I WAS crying so hard and my despair was so deep, my husband asked if I was suicidal. I was not thinking of quitting life, but I was thinking I may have to quit the job I loved.

Opinion

I WAS crying so hard and my despair was so deep, my husband asked if I was suicidal. I was not thinking of quitting life, but I was thinking I may have to quit the job I loved.

My breakdown came after another day, another week, another month and another year of operating personal-care homes in Winnipegosis and Ste. Rose du Lac during a pandemic. My staff and I had given everything we had, and no one had died in our facilities from COVID-19. But something else had died.

I’d lost my way, my purpose, my confidence. My job was slowly killing me under the weight of a pandemic.

We walked into this pandemic already wounded. Personal-care homes in Manitoba have been chronically underfunded for years, and resident care is suffering as a result. Most homes have not seen any funding increase for basic operations in more than 10 years, even though dietary costs have increased by 36 per cent and the cost of incontinent supplies by more than 50 per cent — not to mention increases in utilities, taxes and repairs.

The average resident in a Manitoba personal-care home is more than 85 years old and has acute and complex health-care challenges, including dementia. Although residents’ needs have increased, approved staffing levels have remained the same since 2009. And now we can’t even find enough warm bodies to meet those staffing levels.

In the last year, the competition for nurses and care staff has become fierce. Our experienced nurses have been lured away to more flexible shifts and much better salaries in the private sector. Some nursing homes have lost more than 30 per cent of their employees – from front-line nurses to care aids to kitchen cooks.

Today, we’ll hire almost anyone who walks in the door in order to keep our elders clean, fed and clothed. No experience required.

The pressure on staff who have stayed has only mounted during the pandemic. For managers like me, it means having to look into the tired face of a care worker and telling her she cannot go home to her family after this shift — yet again — because I need her to stay. In fact, my operating licence requires that I make her stay or, according to the law, I’ll be understaffed.

Leaders of personal-care homes are exhausted, as cutbacks follow cutbacks: 30 years ago, approximately 10 people performed the various roles I now cram into my job description as executive director of a rural hospital, a transitional care unit, elderly-persons housing and 85 personal-care home beds.

And right now, a reader may be thinking, "Suck it up, Princess."

I wouldn’t be surprised, because I’ve heard worse. The name-calling comes in emails and texts, and to my face. It comes from people angry that our homes are too restrictive to visitors… or not restrictive enough. It comes from family members upset with the care their loved ones are receiving or, more likely, not receiving.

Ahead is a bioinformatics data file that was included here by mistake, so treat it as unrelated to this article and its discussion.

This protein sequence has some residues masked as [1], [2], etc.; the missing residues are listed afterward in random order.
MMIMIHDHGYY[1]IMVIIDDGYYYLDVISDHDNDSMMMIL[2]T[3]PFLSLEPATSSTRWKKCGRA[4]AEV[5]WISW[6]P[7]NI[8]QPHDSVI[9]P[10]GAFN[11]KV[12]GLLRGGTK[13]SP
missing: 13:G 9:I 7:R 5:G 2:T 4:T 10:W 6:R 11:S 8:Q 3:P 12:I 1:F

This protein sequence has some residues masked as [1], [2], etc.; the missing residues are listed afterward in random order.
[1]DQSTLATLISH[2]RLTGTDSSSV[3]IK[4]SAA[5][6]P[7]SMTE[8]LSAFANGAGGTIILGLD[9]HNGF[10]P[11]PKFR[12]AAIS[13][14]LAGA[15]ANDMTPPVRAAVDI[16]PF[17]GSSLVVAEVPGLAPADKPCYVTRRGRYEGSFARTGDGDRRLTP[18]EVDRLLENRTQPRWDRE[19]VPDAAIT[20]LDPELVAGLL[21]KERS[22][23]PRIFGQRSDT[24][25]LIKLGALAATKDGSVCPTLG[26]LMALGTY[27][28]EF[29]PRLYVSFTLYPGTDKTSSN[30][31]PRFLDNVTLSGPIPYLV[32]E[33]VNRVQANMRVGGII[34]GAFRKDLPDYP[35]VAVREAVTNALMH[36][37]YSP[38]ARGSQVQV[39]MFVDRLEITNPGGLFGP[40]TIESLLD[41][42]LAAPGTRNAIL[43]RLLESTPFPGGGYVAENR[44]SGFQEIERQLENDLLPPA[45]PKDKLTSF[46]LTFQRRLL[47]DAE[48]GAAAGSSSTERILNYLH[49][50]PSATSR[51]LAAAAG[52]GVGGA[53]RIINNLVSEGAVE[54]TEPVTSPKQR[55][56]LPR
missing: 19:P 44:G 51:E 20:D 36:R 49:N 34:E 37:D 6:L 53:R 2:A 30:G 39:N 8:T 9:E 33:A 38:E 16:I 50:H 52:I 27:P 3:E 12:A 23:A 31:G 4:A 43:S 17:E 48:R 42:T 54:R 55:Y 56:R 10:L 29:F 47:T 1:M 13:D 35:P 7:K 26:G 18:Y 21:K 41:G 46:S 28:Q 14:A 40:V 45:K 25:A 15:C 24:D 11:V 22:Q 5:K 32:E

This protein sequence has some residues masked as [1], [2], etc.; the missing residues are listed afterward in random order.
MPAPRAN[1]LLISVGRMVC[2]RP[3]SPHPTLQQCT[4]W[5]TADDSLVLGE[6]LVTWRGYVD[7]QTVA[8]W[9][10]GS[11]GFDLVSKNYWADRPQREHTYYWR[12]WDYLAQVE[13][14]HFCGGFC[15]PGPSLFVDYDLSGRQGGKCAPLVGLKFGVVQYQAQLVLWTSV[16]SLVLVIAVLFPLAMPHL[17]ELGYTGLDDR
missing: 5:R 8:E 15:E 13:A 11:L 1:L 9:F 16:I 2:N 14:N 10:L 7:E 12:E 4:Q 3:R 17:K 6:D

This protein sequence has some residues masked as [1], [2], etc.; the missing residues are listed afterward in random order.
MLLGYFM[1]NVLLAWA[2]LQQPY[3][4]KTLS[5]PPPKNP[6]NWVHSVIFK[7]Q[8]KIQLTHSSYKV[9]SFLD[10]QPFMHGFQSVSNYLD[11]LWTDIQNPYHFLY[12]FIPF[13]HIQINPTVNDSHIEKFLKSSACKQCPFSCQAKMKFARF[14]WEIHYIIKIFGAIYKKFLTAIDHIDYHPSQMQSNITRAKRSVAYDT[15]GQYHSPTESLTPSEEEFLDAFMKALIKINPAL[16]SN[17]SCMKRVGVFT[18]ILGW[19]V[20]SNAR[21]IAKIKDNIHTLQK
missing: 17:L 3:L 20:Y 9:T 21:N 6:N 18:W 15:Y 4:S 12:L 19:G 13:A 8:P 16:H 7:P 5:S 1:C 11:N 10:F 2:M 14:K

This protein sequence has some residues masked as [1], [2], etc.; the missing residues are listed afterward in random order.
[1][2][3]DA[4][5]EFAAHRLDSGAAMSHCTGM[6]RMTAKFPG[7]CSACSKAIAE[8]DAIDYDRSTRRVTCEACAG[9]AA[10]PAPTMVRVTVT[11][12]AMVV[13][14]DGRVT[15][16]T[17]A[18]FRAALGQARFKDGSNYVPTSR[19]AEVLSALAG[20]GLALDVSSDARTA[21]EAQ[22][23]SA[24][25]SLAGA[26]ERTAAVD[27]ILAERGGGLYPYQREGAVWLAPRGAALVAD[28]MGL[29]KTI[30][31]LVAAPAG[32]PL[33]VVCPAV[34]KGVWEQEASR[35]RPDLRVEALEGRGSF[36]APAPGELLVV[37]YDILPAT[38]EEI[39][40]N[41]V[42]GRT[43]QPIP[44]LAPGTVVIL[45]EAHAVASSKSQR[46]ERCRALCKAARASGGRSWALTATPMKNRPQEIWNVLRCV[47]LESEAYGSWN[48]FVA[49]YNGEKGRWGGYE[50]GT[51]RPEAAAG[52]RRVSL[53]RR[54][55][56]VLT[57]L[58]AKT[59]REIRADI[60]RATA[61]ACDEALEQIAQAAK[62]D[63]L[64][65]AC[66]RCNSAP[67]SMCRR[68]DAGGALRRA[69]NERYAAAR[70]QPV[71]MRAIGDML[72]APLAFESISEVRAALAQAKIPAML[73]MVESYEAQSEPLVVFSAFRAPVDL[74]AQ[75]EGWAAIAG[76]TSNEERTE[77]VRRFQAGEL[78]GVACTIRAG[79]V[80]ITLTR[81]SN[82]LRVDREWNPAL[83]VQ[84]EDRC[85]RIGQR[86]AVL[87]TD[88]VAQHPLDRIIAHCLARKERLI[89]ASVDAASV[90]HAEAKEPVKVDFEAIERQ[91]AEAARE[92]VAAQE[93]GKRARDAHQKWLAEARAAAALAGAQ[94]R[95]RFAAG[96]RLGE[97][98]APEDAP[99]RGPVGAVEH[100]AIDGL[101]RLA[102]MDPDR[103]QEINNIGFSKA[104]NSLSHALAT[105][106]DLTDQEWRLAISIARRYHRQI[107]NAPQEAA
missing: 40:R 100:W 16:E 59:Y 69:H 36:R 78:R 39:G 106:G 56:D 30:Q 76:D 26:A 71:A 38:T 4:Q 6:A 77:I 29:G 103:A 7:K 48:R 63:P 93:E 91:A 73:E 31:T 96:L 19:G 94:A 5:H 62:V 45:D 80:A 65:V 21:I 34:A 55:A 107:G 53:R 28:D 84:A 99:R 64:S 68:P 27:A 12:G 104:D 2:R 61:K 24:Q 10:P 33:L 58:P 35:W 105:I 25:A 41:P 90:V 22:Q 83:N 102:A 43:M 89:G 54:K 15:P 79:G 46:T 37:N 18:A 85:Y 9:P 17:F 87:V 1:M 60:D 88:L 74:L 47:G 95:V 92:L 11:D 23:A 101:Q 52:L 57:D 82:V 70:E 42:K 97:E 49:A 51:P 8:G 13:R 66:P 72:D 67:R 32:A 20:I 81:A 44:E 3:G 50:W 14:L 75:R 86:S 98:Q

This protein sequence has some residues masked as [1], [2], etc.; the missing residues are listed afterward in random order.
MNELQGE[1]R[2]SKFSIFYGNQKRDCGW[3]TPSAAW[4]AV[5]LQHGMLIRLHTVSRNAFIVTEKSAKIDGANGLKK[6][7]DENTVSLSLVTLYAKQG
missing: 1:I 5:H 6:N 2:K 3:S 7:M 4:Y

Community members I grew up with have told me my father would be ashamed of me if he were still alive.

I know I’m not alone. Every day I hear similar stories from colleagues within the Manitoba Association of Residential and Community Care Homes for the Elderly (MARCHE). Every day they give their heart and soul to their work in a place that is more a war zone than a care home. And like me, they’re struggling.

I hope, like me, they reach out and get the help they need before they experience their own mental-health crisis. Through professional counselling, medication and a caring doctor, I am learning to let go of the despair, shame, fear and overwhelming sense of failure I felt. I now know the current state of personal-care homes and health care is not my burden to carry alone.

I don’t know what the long-term solution is — but I do know our current system of caring for our most vulnerable citizens is broken and that if you want people to provide care, you need to support them.

Governments need to provide adequate funding for day-to-day operations, for essential repairs to personal-care homes and hospitals, and for training more qualified workers.

Individual Manitobans need to demand better care for the elderly, and respect and honour those who work in the system. That might mean a kind word, or volunteering alongside our staff, or coming out of retirement to apply for a job with us.

You’d be welcome. Just bring your love and compassion.

Michelle Quennelle is the executive director of both the Ste. Rose Health Centre and the Winnipegosis & District Health Centre. She sits on the council of CEOs at the Manitoba Association of Residential & Community Care Homes for the Elderly (MARCHE).